Friday, 2 September 2005

The digital home (Economist.com)... here we go again. It's always a sign that technology innovation is flagging when tech companies start talking 'Jetsons' and homes of the future. Best quote, from a CTO at Microsoft: "The home is much more exciting than the workplace." Possibly, Mr Mundie, because it doesn't have Windows computers in it. The problem is that the premise for doing this is not to better consumers' lives, but to saturate them with as much revenue-generating media as possible. Screens in car steering wheels! Safety be damned, let's pummel them with our media.


What this industry needs, in these flagging innovation times, is a refinement cycle: a phase where these innovations are refined and hardened for broader appeal. Marketers would do well to remember the adage that "an englishman's home is his castle". People expect the hard sell at work and in the shops, but selling in the home is viewed at best as a necessary evil (TV adverts), and at worst an object of ridicule (door-to-door selling). Technology adoption, at the domestic level, is driven strictly by necessity, and is almost always by invitation only.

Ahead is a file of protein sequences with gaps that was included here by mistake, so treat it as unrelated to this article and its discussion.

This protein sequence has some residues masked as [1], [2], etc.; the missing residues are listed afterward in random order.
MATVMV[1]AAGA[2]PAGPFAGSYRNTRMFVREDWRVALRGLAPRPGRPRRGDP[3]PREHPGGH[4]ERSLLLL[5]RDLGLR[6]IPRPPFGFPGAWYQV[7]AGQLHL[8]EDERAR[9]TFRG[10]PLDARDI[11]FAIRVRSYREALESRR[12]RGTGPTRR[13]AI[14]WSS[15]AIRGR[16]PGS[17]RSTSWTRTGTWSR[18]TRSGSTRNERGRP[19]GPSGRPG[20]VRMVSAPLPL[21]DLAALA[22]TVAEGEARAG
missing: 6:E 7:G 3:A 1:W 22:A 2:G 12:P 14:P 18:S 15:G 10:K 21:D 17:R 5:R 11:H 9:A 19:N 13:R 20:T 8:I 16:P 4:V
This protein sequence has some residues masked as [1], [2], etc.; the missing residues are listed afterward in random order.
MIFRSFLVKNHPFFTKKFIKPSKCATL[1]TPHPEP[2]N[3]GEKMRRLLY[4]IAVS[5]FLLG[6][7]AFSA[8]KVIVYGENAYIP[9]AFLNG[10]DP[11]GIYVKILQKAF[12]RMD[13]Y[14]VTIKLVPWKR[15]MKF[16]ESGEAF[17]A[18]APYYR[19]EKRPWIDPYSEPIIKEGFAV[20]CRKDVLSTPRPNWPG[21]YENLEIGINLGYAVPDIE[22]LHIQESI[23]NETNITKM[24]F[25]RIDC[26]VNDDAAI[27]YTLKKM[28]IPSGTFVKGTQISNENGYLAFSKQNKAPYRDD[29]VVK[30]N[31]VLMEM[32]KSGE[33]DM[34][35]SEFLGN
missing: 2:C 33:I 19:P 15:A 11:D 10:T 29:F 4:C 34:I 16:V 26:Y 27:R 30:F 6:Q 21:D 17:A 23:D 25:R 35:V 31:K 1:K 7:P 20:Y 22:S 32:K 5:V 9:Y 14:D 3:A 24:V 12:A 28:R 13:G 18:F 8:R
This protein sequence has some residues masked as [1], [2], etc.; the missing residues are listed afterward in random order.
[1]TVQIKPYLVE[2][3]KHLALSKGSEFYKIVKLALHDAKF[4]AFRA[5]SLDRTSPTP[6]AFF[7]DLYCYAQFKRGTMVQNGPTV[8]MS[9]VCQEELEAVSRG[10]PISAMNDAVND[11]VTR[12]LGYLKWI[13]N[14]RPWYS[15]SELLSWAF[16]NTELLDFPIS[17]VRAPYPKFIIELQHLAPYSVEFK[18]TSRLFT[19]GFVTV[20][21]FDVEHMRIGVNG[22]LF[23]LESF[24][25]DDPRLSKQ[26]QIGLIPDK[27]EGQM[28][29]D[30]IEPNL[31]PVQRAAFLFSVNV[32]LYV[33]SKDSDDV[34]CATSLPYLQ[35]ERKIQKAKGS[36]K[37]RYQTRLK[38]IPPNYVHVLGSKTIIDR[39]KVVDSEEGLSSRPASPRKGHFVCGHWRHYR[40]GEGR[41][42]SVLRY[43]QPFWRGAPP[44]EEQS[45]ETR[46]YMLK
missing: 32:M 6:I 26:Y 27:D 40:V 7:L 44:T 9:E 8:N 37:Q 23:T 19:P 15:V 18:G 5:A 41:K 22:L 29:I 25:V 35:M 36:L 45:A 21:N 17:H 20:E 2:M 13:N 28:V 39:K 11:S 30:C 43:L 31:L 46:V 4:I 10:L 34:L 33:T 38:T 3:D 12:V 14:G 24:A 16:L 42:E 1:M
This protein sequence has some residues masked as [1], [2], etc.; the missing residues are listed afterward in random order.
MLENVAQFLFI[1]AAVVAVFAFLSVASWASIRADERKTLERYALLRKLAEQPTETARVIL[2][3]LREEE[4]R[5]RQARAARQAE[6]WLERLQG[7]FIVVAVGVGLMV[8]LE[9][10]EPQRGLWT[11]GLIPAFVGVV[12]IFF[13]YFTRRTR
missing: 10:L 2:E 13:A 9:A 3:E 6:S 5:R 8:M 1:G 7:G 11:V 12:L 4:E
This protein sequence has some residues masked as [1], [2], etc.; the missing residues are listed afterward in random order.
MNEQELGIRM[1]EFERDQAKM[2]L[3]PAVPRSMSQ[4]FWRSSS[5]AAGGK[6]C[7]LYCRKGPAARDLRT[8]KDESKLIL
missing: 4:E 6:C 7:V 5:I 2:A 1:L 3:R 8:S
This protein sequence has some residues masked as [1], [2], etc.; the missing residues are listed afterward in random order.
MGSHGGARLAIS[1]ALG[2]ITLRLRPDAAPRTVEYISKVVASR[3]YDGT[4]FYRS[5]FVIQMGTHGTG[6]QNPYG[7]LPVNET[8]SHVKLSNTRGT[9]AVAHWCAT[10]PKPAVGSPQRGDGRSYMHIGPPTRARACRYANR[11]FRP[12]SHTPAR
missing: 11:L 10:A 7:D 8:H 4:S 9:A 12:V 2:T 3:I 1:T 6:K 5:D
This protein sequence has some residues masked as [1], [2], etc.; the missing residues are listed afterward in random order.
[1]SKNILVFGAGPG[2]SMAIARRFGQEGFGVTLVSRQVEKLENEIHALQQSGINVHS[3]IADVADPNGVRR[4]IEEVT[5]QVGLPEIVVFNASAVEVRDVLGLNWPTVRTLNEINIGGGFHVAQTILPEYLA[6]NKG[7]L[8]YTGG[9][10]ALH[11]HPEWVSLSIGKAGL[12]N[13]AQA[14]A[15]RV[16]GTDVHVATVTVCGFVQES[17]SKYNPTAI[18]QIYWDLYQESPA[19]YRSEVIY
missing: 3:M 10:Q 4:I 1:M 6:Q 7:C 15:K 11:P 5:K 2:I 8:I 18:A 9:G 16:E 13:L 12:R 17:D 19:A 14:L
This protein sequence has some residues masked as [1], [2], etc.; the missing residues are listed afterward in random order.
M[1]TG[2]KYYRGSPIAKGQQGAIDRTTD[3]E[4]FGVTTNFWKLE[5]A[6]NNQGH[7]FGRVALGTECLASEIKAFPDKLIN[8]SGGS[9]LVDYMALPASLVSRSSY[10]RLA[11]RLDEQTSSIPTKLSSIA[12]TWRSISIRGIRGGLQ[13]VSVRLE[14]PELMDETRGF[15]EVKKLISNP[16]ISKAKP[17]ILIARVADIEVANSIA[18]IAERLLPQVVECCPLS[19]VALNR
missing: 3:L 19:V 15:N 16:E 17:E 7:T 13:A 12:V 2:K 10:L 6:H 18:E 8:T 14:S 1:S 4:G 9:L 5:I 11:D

The upside to all this is that consumers, unlike corporates, do not tolerate multiple standards for long. So maybe it will force tech companies to behave themselves... the only 600lb gorilla in the ointment being Microsoft...!

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